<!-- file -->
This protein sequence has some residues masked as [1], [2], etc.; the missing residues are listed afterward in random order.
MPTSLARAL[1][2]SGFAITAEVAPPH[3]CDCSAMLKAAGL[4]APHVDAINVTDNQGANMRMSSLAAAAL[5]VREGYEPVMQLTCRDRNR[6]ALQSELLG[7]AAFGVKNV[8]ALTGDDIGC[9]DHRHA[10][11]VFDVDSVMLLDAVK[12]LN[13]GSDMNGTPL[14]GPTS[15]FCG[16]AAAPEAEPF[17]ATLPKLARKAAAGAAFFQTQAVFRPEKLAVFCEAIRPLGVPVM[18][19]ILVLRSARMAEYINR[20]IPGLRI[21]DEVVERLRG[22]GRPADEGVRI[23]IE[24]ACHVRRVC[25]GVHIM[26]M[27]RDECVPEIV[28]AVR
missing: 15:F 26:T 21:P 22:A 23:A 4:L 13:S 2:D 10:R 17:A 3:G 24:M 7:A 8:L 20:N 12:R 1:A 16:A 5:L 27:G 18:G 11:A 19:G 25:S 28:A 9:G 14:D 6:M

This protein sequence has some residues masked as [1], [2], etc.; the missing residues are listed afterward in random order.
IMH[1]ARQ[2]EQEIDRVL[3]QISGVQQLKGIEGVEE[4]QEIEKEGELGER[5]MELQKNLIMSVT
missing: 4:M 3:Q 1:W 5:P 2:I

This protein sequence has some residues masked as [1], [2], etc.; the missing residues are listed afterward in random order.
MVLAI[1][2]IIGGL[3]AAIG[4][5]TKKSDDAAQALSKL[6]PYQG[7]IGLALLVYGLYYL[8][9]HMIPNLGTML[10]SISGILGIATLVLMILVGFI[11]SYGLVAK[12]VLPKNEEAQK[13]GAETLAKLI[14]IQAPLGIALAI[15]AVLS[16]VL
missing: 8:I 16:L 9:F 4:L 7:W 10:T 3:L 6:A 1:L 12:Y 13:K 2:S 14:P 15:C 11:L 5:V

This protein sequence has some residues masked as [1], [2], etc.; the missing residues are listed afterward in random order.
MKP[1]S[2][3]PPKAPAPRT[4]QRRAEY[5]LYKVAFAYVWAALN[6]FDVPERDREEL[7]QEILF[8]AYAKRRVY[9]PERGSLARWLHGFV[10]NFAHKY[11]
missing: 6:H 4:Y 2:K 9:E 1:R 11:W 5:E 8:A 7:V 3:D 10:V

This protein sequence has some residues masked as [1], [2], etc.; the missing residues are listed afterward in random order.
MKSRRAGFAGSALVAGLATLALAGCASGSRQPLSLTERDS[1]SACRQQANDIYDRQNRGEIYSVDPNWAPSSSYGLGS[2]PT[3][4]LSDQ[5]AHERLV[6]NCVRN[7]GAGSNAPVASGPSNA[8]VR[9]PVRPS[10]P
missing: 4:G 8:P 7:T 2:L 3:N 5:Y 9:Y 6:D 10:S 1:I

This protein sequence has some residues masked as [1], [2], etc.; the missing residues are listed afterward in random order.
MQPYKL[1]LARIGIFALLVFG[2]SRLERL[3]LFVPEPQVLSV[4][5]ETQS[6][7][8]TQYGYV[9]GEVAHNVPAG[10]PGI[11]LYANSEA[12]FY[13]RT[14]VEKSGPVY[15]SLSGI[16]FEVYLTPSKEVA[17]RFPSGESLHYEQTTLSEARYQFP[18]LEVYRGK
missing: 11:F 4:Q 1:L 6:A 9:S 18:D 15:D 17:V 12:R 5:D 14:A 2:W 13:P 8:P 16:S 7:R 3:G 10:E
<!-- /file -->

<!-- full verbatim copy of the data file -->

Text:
This protein sequence has some residues masked as [1], [2], etc.; the missing residues are listed afterward in random order.
MPTSLARAL[1][2]SGFAITAEVAPPH[3]CDCSAMLKAAGL[4]APHVDAINVTDNQGANMRMSSLAAAAL[5]VREGYEPVMQLTCRDRNR[6]ALQSELLG[7]AAFGVKNV[8]ALTGDDIGC[9]DHRHA[10][11]VFDVDSVMLLDAVK[12]LN[13]GSDMNGTPL[14]GPTS[15]FCG[16]AAAPEAEPF[17]ATLPKLARKAAAGAAFFQTQAVFRPEKLAVFCEAIRPLGVPVM[18][19]ILVLRSARMAEYINR[20]IPGLRI[21]DEVVERLRG[22]GRPADEGVRI[23]IE[24]ACHVRRVC[25]GVHIM[26]M[27]RDECVPEIV[28]AVR
missing: 15:F 26:T 21:P 22:A 23:A 4:L 13:S 2:D 10:R 17:A 3:G 24:M 7:A 8:L 20:N 12:R 1:A 16:A 5:L 27:G 18:G 11:A 19:G 25:S 28:A 9:G 14:D 6:M

This protein sequence has some residues masked as [1], [2], etc.; the missing residues are listed afterward in random order.
IMH[1]ARQ[2]EQEIDRVL[3]QISGVQQLKGIEGVEE[4]QEIEKEGELGER[5]MELQKNLIMSVT
missing: 4:M 3:Q 1:W 5:P 2:I

This protein sequence has some residues masked as [1], [2], etc.; the missing residues are listed afterward in random order.
MVLAI[1][2]IIGGL[3]AAIG[4][5]TKKSDDAAQALSKL[6]PYQG[7]IGLALLVYGLYYL[8][9]HMIPNLGTML[10]SISGILGIATLVLMILVGFI[11]SYGLVAK[12]VLPKNEEAQK[13]GAETLAKLI[14]IQAPLGIALAI[15]AVLS[16]VL
missing: 8:I 16:L 9:F 4:L 7:W 10:T 3:L 6:A 1:L 12:Y 13:K 2:S 14:P 15:C 11:L 5:V

This protein sequence has some residues masked as [1], [2], etc.; the missing residues are listed afterward in random order.
MKP[1]S[2][3]PPKAPAPRT[4]QRRAEY[5]LYKVAFAYVWAALN[6]FDVPERDREEL[7]QEILF[8]AYAKRRVY[9]PERGSLARWLHGFV[10]NFAHKY[11]
missing: 6:H 4:Y 2:K 9:E 1:R 11:W 5:E 8:A 7:V 3:D 10:V

This protein sequence has some residues masked as [1], [2], etc.; the missing residues are listed afterward in random order.
MKSRRAGFAGSALVAGLATLALAGCASGSRQPLSLTERDS[1]SACRQQANDIYDRQNRGEIYSVDPNWAPSSSYGLGS[2]PT[3][4]LSDQ[5]AHERLV[6]NCVRN[7]GAGSNAPVASGPSNA[8]VR[9]PVRPS[10]P
missing: 4:G 8:P 7:T 2:L 3:N 5:Y 9:Y 6:D 10:S 1:I

This protein sequence has some residues masked as [1], [2], etc.; the missing residues are listed afterward in random order.
MQPYKL[1]LARIGIFALLVFG[2]SRLERL[3]LFVPEPQVLSV[4][5]ETQS[6][7][8]TQYGYV[9]GEVAHNVPAG[10]PGI[11]LYANSEA[12]FY[13]RT[14]VEKSGPVY[15]SLSGI[16]FEVYLTPSKEVA[17]RFPSGESLHYEQTTLSEARYQFP[18]LEVYRGK
missing: 11:F 4:Q 1:L 6:A 9:S 18:D 15:D 17:V 12:R 5:D 14:A 2:W 13:P 8:P 16:S 7:R 3:G 10:E